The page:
So I have to go back there with a gift for this friendly Robin and his mate. I wondered what do Robins eat and stuff. What would make a good gift for this friendly creature, perhapsrepparttar 147765 best-loved of all birds with its sweet but slightly melancholy song ?

I dug out 'British Nesting Birds', my 1910 edition by W. Percival Westell (author of 'Nature Stalking for Boys'). This bird has loads of common names: Bobbie, Bob, Bobrobin, Brow-Rhuddyn (Welsh), Robinet, Ruddock and Tommi-Liden amongst them. WP Westell tells me they eat worms, earwigs, butterflies, larvae, spiders, daddy-long-legs and will take scraps in Winter. They make their nests from moss, dead leaves, stalks of plants with a neat lining of roots, hair, or wool.

Signs of the Old Gods: The Winter Solstice

Written by Simon Mitchell

Once againrepparttar Earth turns aroundrepparttar 147748 sun and we come torepparttar 147749 shortest day, conspiratorially hidden right next to Christmas - on Dec 21st. The Longest Night is an opportunity to make 'Deamon Fire' - find out how. In pre-Christian timesrepparttar 147750 solstice was an important time whenrepparttar 147751 sun miraculously alters its course andrepparttar 147752 days shift to becoming longer,repparttar 147753 nights shorter. In a World without electric light this was a profound reason for thanksgiving.

People got nervous asrepparttar 147754 days got shorter, because they could see perpetual night coming. They didn't understandrepparttar 147755 rotation ofrepparttar 147756 earth and how it makesrepparttar 147757 days shorter and longer. The Celtic priests and other leaders of early faiths in Northern Europe would promise to use their 'power' to re-igniterepparttar 147758 sun. Inrepparttar 147759 old Celtic traditionrepparttar 147760 evening ofrepparttar 147761 longest night involvedrepparttar 147762 local 'priest' orderingrepparttar 147763 burning of a pine tree onrepparttar 147764 nearest 'high hill' - a precursor to 'beacon fires'.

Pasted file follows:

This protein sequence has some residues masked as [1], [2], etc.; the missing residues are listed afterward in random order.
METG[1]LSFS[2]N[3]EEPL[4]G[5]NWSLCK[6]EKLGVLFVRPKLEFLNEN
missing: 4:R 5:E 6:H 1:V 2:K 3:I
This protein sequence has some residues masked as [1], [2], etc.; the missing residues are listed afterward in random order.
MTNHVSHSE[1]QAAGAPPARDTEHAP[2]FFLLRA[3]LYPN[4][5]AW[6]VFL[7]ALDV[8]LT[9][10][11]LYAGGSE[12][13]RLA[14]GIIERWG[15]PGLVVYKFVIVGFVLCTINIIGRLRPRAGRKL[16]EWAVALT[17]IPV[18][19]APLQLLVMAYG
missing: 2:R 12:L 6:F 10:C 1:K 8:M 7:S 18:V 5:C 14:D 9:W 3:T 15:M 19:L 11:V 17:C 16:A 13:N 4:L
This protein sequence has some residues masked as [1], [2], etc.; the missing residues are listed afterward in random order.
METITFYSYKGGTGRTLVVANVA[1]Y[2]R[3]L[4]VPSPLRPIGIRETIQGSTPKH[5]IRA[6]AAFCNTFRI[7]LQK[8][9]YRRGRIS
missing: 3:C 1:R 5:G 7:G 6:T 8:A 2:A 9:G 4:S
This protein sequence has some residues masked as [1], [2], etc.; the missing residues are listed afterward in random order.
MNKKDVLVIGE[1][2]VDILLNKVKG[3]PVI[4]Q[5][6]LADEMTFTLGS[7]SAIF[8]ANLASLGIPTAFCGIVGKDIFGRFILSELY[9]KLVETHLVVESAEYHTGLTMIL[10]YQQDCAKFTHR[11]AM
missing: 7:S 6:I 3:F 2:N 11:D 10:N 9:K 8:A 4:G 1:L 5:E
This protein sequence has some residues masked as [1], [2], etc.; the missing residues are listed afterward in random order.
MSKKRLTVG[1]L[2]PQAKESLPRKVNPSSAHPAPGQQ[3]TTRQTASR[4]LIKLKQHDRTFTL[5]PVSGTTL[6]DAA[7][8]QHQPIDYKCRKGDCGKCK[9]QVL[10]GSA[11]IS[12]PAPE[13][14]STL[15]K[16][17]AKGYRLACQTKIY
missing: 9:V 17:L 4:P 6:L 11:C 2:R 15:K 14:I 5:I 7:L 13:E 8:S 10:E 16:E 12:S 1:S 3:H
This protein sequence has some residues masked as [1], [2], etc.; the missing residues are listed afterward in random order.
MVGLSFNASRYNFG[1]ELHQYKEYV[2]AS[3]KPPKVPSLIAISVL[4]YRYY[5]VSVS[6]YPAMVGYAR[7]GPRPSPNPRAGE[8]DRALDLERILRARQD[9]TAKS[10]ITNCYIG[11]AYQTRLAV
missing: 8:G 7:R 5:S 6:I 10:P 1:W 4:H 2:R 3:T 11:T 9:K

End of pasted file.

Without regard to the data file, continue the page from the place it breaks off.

Local people would be told to drag a pine tree torepparttar 147765 top ofrepparttar 147766 highest hill around December 25th. With great ceremonyrepparttar 147767 priest would assert his power and control overrepparttar 147768 sun by commanding it to return to full brilliance inrepparttar 147769 following days, and firingrepparttar 147770 tree. In this way he was assured that his power was also recognised byrepparttar 147771 people he controlled. In a cunning reversal of burning a pine tree outside, we now bring them inside and sacrifice them through lack of water.

Christianity was spread most effectively by subsuming 'ancient' beliefs to its own ends. The practice of blood sacrifice common in ancient times, is replaced by wine and wafers, a metaphor for flesh and blood. The ancient celebration ofrepparttar 147772 longest night is subsumed inrepparttar 147773 ever more materialistic dash to Christmas, now a Saturnalia of materialism where evenrepparttar 147774 Christian message is lost.

Traditionally, at least in Dennis Wheatley novels,repparttar 147775 longest night 'Walpurgisnacht' is associated with dark magic and lots of naked romping about and making homunculii and other horrid things. Here is confusion between Christian images ofrepparttar 147776 devil and those of earlier Celtic 'Pan' like entities,repparttar 147777 'genus locii' of special places. Hernerepparttar 147778 Hunter of popular myth andrepparttar 147779 like. Also this time of yearrepparttar 147780 sun is in Capricorn, a horned goat, contributing to another cultural mish-mash with many strands.